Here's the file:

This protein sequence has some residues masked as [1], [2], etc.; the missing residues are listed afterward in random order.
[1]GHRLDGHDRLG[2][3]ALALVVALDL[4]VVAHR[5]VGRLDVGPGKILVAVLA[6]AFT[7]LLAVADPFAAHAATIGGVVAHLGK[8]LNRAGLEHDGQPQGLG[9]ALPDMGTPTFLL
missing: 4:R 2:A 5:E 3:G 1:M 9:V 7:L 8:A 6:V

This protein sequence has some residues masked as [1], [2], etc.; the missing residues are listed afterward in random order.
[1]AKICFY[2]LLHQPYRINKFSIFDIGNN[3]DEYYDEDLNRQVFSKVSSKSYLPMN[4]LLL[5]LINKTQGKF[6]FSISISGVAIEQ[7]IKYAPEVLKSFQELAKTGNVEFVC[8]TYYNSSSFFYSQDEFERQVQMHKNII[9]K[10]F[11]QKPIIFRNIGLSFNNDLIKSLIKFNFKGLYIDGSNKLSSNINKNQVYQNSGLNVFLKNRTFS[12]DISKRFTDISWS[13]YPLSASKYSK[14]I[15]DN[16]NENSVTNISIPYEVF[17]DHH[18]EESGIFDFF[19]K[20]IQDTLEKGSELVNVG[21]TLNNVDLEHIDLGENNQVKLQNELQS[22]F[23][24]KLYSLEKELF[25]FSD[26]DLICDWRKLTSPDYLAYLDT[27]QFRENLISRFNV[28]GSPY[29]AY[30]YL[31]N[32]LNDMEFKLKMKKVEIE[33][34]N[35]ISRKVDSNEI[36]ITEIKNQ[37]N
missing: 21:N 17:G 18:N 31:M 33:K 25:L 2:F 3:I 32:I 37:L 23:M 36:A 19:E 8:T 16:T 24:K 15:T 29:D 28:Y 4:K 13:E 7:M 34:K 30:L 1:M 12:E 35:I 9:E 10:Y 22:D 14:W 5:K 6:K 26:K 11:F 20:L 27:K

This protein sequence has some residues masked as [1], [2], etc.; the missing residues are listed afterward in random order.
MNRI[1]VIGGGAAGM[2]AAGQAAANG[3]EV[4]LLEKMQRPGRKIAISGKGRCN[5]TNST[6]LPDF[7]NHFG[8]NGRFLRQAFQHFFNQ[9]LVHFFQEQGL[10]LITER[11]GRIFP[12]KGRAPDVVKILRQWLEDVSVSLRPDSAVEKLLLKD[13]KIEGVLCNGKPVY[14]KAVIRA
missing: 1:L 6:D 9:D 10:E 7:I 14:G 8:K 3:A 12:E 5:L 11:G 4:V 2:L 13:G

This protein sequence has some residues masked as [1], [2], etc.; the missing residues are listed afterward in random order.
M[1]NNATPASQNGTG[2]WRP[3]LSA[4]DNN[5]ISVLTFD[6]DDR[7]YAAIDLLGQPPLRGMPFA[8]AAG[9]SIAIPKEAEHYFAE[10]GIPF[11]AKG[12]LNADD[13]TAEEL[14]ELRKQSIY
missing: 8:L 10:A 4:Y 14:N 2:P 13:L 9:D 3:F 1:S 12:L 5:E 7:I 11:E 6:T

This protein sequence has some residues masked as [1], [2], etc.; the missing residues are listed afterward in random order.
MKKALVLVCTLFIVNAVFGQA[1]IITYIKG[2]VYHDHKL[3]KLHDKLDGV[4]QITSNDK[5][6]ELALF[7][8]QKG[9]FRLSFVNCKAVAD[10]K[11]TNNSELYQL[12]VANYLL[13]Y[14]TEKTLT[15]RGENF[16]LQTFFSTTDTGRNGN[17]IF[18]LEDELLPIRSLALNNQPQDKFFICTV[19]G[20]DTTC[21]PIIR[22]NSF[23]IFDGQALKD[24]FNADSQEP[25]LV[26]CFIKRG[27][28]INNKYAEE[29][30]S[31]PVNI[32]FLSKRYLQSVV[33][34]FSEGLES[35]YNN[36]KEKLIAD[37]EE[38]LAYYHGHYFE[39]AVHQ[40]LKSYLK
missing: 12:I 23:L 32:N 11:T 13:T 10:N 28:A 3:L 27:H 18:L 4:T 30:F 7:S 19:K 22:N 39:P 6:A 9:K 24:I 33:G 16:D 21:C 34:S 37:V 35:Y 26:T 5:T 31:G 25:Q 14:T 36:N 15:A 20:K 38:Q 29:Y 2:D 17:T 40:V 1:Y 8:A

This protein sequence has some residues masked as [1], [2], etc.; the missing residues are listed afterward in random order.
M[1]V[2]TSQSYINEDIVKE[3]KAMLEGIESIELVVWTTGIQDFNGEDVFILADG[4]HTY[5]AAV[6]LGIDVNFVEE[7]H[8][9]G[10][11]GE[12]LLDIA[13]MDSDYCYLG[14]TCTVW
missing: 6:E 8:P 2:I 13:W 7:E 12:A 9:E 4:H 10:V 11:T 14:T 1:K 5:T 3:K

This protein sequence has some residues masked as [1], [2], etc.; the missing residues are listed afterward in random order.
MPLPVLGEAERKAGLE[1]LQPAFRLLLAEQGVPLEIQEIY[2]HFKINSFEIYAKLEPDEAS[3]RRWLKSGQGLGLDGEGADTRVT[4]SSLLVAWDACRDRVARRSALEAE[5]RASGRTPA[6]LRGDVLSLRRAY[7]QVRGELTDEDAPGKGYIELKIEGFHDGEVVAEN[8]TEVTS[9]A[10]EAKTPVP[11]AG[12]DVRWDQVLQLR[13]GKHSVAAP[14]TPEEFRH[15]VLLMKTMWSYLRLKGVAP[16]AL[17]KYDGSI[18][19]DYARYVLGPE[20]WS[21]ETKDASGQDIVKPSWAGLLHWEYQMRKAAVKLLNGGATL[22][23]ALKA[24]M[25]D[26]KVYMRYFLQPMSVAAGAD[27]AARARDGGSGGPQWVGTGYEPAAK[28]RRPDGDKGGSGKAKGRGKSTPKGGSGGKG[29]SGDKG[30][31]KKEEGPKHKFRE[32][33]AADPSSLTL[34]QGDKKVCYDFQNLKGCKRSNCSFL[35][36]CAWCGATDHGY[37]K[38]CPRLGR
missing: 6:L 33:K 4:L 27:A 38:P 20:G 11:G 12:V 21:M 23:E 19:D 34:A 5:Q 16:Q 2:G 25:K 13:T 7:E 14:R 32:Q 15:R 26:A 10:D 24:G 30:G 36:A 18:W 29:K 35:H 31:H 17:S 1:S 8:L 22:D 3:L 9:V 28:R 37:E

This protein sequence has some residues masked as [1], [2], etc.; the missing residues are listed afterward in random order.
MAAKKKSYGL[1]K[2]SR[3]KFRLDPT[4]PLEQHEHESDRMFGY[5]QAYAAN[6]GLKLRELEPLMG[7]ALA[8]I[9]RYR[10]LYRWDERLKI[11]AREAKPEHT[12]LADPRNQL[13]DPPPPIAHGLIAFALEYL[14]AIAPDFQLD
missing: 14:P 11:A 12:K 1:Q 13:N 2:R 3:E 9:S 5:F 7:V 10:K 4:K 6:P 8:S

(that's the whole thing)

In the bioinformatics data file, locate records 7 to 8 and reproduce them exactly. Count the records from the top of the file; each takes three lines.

This protein sequence has some residues masked as [1], [2], etc.; the missing residues are listed afterward in random order.
MPLPVLGEAERKAGLE[1]LQPAFRLLLAEQGVPLEIQEIY[2]HFKINSFEIYAKLEPDEAS[3]RRWLKSGQGLGLDGEGADTRVT[4]SSLLVAWDACRDRVARRSALEAE[5]RASGRTPA[6]LRGDVLSLRRAY[7]QVRGELTDEDAPGKGYIELKIEGFHDGEVVAEN[8]TEVTS[9]A[10]EAKTPVP[11]AG[12]DVRWDQVLQLR[13]GKHSVAAP[14]TPEEFRH[15]VLLMKTMWSYLRLKGVAP[16]AL[17]KYDGSI[18][19]DYARYVLGPE[20]WS[21]ETKDASGQDIVKPSWAGLLHWEYQMRKAAVKLLNGGATL[22][23]ALKA[24]M[25]D[26]KVYMRYFLQPMSVAAGAD[27]AARARDGGSGGPQWVGTGYEPAAK[28]RRPDGDKGGSGKAKGRGKSTPKGGSGGKG[29]SGDKG[30][31]KKEEGPKHKFRE[32][33]AADPSSLTL[34]QGDKKVCYDFQNLKGCKRSNCSFL[35][36]CAWCGATDHGY[37]K[38]CPRLGR
missing: 6:L 33:K 4:L 27:A 38:P 20:G 11:G 12:V 21:M 23:E 19:D 34:A 5:Q 16:Q 2:G 25:K 13:T 7:E 14:R 32:Q 15:R 26:A 10:D 24:G 30:G 36:A 18:W 29:K 35:H 31:H 17:S 1:S 8:L 22:D 3:L 9:V 28:R 37:E

This protein sequence has some residues masked as [1], [2], etc.; the missing residues are listed afterward in random order.
MAAKKKSYGL[1]K[2]SR[3]KFRLDPT[4]PLEQHEHESDRMFGY[5]QAYAAN[6]GLKLRELEPLMG[7]ALA[8]I[9]RYR[10]LYRWDERLKI[11]AREAKPEHT[12]LADPRNQL[13]DPPPPIAHGLIAFALEYL[14]AIAPDFQLD
missing: 14:P 11:A 12:K 1:Q 13:N 2:R 3:E 9:S 5:F 7:V 10:K 4:K 6:P 8:S